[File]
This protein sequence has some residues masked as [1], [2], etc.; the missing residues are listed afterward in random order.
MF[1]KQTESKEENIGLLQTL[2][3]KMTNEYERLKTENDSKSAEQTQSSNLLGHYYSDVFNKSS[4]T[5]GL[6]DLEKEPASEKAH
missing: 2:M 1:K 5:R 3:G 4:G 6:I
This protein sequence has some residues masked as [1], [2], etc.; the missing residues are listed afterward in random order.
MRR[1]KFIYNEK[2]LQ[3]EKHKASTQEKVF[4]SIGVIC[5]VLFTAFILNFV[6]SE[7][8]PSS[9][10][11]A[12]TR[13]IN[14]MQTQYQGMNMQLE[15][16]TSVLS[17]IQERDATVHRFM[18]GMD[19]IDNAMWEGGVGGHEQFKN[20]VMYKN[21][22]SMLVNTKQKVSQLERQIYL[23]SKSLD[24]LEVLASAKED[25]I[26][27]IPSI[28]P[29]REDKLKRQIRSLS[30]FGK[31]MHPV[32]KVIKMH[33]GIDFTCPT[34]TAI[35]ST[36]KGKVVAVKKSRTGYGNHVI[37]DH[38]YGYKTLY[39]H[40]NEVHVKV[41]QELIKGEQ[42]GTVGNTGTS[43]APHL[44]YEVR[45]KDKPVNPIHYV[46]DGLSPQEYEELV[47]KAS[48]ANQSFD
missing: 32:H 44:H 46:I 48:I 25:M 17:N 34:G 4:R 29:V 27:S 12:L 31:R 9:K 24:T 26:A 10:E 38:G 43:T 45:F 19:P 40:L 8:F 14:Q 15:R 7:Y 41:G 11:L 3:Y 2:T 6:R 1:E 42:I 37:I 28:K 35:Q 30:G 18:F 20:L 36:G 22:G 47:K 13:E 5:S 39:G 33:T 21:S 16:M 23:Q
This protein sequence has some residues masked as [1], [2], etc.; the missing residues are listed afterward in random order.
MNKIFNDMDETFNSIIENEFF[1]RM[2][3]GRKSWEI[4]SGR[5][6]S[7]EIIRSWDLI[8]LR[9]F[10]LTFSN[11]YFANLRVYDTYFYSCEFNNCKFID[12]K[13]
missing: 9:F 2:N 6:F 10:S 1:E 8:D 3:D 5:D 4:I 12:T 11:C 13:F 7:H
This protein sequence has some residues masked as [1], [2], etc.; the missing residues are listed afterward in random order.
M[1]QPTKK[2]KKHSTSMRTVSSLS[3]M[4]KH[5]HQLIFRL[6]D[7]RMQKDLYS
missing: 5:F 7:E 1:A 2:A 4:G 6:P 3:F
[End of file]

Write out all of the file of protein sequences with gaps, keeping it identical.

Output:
This protein sequence has some residues masked as [1], [2], etc.; the missing residues are listed afterward in random order.
MF[1]KQTESKEENIGLLQTL[2][3]KMTNEYERLKTENDSKSAEQTQSSNLLGHYYSDVFNKSS[4]T[5]GL[6]DLEKEPASEKAH
missing: 2:M 1:K 5:R 3:G 4:G 6:I
This protein sequence has some residues masked as [1], [2], etc.; the missing residues are listed afterward in random order.
MRR[1]KFIYNEK[2]LQ[3]EKHKASTQEKVF[4]SIGVIC[5]VLFTAFILNFV[6]SE[7][8]PSS[9][10][11]A[12]TR[13]IN[14]MQTQYQGMNMQLE[15][16]TSVLS[17]IQERDATVHRFM[18]GMD[19]IDNAMWEGGVGGHEQFKN[20]VMYKN[21][22]SMLVNTKQKVSQLERQIYL[23]SKSLD[24]LEVLASAKED[25]I[26][27]IPSI[28]P[29]REDKLKRQIRSLS[30]FGK[31]MHPV[32]KVIKMH[33]GIDFTCPT[34]TAI[35]ST[36]KGKVVAVKKSRTGYGNHVI[37]DH[38]YGYKTLY[39]H[40]NEVHVKV[41]QELIKGEQ[42]GTVGNTGTS[43]APHL[44]YEVR[45]KDKPVNPIHYV[46]DGLSPQEYEELV[47]KAS[48]ANQSFD
missing: 32:H 44:H 46:I 48:I 25:M 17:N 34:G 4:R 29:V 27:S 12:L 31:R 9:K 24:T 26:A 10:E 38:G 43:T 45:F 19:P 40:L 8:F 14:Q 15:R 7:Y 41:G 11:L 3:Y 2:T 6:R 1:E 42:I 37:I 28:K 35:Q 30:G 18:F 20:L 36:G 22:G 47:K 13:E 5:S 39:G 33:T 21:S 16:M 23:Q
This protein sequence has some residues masked as [1], [2], etc.; the missing residues are listed afterward in random order.
MNKIFNDMDETFNSIIENEFF[1]RM[2][3]GRKSWEI[4]SGR[5][6]S[7]EIIRSWDLI[8]LR[9]F[10]LTFSN[11]YFANLRVYDTYFYSCEFNNCKFID[12]K[13]
missing: 9:F 2:N 6:F 10:S 1:E 8:D 3:D 5:D 4:I 12:T 11:C 13:F 7:H
This protein sequence has some residues masked as [1], [2], etc.; the missing residues are listed afterward in random order.
M[1]QPTKK[2]KKHSTSMRTVSSLS[3]M[4]KH[5]HQLIFRL[6]D[7]RMQKDLYS
missing: 5:F 7:E 1:A 2:A 4:G 6:P 3:F